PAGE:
Widening Participation in Georgian Heritage Education: Study Day at the Georgian National Museum for School Teachers
On Saturday 3rd June 2017 a training day was spent at the Simon Janashia State Museum (the National Museum of Georgia) in Tbilisi working with school teachers on how to incorporate museum collections and field trips into their classes. The day was organised by Professor Emma Loosley (University of Exeter), Dr Peter Leeming and Darejan Dzotsenidze, Head of Education at the National Museum of Georgia.
Since the fall of communism in 1991 Georgia has had to totally re-write historical syllabi and to reintegrate previously forbidden areas of study, notably Theology, into school curricula. A lack of funding across the educational and cultural sectors has meant that even the most motivated and dedicated of teachers has struggled to access training and resources to update and diversify their teaching materials and practices. The Director of the National Museum Prof. Dr. David Lordkipanidze has identified an urgent need to rectify this situation, as there is currently an acute recruitment crisis in the fields of archaeology and specialist curatorial staff. He believes that it is necessary to raise the profile of archaeology, history and related disciplines in schools in order to encourage Georgian children to consider studying these disciplines at a higher level. At a time when students are overwhelmingly choosing vocational, career-orientated subjects such as IT or International Relations, there is a need to encourage more talented students to opt for Humanities courses.
Therefore the study day was designed with the intention of giving teachers tools to make history seem more relevant and exciting with the intention of inspiring children to want to learn more. Accordingly the day concentrated on two periods that are exceptionally important to contemporary Georgians. Dr Leeming discussed how to teach human evolution with particular emphasis on the fact that Dmanisi in Georgia is the first site in the world known to have hominid remains outside of Africa. Using this fact he showed the teachers how to talk about the flora and fauna at the time that “Dmanisi Man (and Woman)” lived in the south of the country and showed them how to explain to children the origins of material culture - from modified pebbles as weapons through to decorated bone fragments that suggest the beginnings of Art. Professor Loosley took the invention of the Georgian alphabet in the fifth century CE as her starting point to discuss language and symbol and to introduce her audience to the concept of icons as visual texts used to teach the faithful at a time when books were rare and few people were literate. This was the starting point of a discussion on the interpretation of images and how layers of meaning would have been immediately obvious to a medieval viewer, but is now more opaque to the contemporary visitor.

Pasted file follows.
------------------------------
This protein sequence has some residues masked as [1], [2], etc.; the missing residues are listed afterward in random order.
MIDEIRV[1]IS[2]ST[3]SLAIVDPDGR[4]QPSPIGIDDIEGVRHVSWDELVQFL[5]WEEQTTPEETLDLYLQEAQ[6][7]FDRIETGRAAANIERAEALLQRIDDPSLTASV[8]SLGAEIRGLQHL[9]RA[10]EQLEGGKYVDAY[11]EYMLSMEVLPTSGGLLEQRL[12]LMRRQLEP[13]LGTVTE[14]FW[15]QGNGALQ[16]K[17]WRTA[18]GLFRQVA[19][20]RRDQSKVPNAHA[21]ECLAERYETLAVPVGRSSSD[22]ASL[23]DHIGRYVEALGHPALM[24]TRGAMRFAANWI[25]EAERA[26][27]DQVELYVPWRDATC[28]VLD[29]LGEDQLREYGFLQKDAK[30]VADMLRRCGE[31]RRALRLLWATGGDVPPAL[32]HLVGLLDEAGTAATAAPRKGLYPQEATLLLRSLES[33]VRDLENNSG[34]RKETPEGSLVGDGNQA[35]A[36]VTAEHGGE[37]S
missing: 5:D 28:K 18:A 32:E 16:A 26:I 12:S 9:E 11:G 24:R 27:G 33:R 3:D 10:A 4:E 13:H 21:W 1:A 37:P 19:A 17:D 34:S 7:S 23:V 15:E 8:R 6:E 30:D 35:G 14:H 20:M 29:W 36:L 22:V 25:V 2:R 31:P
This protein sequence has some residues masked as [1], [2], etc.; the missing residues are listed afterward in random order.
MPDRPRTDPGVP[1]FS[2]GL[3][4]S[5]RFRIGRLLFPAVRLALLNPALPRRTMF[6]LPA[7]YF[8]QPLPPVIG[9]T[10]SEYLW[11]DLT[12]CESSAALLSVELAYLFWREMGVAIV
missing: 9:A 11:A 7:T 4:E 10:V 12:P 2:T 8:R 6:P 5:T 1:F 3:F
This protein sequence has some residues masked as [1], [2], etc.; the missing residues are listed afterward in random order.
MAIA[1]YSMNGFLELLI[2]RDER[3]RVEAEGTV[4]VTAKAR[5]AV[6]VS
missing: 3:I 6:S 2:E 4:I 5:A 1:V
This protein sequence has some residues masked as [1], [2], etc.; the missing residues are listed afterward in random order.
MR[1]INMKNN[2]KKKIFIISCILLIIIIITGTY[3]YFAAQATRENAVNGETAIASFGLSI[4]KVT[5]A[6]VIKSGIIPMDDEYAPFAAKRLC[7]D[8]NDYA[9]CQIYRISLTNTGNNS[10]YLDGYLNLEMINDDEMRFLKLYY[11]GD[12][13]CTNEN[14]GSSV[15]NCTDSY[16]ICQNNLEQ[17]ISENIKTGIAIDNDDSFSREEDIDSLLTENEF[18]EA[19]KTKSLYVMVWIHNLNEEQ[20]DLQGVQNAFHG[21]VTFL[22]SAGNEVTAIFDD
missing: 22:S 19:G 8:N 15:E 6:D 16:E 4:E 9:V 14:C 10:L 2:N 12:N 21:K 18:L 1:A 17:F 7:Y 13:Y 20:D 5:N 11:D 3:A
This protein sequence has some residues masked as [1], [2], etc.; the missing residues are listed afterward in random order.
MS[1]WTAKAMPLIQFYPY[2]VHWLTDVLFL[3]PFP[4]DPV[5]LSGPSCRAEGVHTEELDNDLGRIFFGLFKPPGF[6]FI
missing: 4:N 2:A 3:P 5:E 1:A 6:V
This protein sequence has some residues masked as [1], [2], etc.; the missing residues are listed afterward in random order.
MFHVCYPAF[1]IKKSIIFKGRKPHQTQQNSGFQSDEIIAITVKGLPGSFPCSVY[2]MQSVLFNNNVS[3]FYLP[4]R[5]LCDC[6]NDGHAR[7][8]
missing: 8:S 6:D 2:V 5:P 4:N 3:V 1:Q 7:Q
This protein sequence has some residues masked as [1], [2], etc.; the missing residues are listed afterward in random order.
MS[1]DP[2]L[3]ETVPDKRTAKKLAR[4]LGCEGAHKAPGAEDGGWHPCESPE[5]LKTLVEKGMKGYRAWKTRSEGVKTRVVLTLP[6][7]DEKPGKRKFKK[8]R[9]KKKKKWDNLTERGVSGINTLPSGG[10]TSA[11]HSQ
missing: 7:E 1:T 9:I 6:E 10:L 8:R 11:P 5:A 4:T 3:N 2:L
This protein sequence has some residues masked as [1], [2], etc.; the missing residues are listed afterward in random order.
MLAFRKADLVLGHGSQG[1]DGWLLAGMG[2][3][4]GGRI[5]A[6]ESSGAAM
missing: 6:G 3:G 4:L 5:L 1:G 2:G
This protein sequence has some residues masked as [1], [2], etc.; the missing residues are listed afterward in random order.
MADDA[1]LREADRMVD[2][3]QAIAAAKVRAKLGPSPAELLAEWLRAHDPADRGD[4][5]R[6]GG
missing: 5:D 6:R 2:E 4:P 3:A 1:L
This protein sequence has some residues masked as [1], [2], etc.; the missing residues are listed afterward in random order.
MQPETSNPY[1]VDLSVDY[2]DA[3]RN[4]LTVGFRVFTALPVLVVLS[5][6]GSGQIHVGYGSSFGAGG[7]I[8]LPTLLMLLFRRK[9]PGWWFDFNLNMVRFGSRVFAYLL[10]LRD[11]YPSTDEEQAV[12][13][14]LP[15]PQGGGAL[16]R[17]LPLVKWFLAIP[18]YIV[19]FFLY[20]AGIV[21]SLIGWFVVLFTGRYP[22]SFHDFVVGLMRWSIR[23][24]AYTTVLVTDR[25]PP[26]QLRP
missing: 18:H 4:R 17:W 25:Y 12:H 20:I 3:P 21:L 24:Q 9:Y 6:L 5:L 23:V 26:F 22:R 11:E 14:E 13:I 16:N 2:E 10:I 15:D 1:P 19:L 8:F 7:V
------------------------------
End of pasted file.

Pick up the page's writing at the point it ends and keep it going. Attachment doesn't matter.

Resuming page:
After lunch the two groups swapped so that everybody had the opportunity to visit both galleries and the day ended with a brief question and answer session before all participants were presented with a certificate of attendance and a group photograph was taken. 49 teachers attended from across the country – some travelling for upwards of five hours to attend from places such as Kutaisi and Zugdidi in the far west. The organisers were amazed and humbled by the long journeys undertaken by many of the teachers in order to participate in the day. In addition there were 10 junior members of museum staff and a representative from the Ministry of Education and Science who works on the inclusivity of minority groups. All participants were given draft versions of four information packs relating to four galleries of the National Museum as resources to use when planning lessons and tours of the museum. Having accommodated some of the feedback from the day, these packs are currently being expanded and translated and will now be published for free distribution to state schools across the country. The print run will be of 500 copies but the pdfs (in Georgian, but also in English for the benefit of international schools) will be published on the National Museum website for free download so that once the printed copies are all distributed others will still be able to access the material free of charge.